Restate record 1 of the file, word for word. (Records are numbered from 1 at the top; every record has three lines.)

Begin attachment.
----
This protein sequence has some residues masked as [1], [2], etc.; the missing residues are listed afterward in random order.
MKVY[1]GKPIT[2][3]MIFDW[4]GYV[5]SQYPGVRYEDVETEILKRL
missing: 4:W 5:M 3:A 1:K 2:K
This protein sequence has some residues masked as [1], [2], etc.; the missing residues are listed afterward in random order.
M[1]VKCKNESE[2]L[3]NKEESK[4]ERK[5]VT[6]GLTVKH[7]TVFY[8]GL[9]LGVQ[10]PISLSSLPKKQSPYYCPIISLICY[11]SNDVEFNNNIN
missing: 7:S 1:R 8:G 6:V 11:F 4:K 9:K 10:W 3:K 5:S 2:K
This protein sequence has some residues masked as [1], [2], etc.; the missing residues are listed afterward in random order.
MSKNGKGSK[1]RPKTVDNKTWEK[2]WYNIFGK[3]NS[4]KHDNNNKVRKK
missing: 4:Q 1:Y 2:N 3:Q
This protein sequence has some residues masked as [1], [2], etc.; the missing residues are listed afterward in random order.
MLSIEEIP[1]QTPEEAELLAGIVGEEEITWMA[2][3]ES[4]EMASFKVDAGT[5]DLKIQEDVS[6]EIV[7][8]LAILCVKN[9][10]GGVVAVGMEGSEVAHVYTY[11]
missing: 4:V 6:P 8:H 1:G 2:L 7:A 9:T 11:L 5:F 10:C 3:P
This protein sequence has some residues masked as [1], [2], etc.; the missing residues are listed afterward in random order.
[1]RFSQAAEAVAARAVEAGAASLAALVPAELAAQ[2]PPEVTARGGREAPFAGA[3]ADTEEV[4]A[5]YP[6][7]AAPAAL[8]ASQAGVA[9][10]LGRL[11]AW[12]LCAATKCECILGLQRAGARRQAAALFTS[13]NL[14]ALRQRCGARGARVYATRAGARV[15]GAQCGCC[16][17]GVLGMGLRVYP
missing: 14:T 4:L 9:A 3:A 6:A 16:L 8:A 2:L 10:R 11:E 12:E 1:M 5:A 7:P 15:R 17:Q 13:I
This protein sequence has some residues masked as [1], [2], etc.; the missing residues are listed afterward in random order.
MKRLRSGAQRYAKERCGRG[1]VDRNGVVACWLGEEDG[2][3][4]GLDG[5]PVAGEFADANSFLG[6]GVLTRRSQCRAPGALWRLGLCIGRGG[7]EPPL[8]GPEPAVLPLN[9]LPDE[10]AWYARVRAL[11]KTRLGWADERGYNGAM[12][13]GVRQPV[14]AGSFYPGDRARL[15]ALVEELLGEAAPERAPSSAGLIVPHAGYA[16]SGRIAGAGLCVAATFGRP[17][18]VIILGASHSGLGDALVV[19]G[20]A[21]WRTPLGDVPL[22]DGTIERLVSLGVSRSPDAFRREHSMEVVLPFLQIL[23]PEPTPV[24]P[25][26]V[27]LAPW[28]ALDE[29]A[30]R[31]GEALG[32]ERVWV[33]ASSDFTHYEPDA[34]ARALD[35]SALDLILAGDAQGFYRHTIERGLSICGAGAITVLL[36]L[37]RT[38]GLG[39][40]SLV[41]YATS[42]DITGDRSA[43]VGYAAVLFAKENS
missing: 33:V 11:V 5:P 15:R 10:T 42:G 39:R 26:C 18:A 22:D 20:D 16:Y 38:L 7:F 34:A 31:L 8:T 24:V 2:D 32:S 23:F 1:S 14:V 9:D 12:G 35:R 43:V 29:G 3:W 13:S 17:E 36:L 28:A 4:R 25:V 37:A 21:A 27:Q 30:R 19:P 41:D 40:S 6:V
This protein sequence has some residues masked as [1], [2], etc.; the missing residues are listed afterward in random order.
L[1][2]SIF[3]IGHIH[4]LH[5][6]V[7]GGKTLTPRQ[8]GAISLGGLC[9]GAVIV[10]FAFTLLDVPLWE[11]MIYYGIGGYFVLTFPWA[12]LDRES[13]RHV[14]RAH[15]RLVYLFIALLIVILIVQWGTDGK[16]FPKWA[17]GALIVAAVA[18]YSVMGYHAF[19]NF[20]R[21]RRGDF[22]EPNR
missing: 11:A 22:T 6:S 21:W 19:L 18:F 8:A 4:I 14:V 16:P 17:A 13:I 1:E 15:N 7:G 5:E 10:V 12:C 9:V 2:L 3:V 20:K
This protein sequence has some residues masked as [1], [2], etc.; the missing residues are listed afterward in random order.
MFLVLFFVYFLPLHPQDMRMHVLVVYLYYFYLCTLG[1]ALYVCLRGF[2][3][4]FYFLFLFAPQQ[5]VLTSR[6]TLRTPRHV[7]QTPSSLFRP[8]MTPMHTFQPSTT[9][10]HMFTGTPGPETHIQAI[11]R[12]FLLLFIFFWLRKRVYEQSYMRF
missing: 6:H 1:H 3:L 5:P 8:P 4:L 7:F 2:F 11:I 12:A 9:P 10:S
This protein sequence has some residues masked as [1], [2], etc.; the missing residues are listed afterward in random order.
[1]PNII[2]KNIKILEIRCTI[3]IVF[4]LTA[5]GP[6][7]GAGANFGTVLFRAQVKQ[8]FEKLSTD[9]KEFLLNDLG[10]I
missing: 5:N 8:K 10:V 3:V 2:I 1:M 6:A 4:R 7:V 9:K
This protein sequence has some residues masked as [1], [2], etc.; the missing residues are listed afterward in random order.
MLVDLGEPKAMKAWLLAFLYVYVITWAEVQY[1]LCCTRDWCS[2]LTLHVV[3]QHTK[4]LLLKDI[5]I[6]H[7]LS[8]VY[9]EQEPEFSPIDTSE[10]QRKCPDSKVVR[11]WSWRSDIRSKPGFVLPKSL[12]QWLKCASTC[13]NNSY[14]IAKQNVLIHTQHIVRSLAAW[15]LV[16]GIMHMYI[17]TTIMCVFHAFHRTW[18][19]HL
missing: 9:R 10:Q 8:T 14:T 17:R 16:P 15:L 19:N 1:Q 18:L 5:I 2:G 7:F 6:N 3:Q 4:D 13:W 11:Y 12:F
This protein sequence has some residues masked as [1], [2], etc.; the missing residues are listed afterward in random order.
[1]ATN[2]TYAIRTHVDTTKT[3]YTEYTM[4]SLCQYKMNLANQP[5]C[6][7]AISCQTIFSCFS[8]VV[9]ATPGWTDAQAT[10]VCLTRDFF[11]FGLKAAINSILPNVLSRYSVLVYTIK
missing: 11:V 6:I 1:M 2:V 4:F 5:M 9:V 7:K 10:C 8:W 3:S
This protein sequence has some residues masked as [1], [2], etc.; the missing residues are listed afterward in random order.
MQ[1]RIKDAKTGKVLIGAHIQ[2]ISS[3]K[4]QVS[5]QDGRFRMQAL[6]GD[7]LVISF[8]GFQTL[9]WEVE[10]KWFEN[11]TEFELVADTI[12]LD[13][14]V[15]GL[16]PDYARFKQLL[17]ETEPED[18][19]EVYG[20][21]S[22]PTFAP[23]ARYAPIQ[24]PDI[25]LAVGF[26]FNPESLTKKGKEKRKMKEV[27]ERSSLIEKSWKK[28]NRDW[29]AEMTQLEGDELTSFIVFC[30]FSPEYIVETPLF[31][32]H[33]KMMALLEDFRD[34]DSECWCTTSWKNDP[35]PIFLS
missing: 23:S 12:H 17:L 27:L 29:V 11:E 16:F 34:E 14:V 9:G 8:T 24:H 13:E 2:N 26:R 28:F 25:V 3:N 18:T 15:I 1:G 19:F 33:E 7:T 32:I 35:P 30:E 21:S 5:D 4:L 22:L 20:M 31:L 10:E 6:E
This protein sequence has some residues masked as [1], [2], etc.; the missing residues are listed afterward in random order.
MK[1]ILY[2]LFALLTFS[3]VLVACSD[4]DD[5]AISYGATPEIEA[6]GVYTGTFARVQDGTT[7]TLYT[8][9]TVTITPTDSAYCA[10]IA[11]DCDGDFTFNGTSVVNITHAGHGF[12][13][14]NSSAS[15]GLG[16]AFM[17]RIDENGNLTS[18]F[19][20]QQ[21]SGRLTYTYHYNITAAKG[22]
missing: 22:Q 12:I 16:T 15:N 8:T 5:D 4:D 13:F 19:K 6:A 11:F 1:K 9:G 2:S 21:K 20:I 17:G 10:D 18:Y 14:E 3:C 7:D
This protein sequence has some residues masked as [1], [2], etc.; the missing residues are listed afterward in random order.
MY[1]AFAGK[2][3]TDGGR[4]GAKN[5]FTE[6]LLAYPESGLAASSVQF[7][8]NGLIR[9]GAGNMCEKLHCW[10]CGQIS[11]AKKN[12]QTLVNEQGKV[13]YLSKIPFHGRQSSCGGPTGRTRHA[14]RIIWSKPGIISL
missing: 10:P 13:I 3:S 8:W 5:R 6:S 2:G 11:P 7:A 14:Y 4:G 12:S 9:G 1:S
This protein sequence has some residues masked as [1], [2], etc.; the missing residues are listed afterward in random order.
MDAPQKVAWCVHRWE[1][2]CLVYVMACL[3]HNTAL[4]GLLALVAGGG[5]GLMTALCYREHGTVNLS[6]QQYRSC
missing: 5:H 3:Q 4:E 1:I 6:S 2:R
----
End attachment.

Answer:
This protein sequence has some residues masked as [1], [2], etc.; the missing residues are listed afterward in random order.
MKVY[1]GKPIT[2][3]MIFDW[4]GYV[5]SQYPGVRYEDVETEILKRL
missing: 4:W 5:M 3:A 1:K 2:K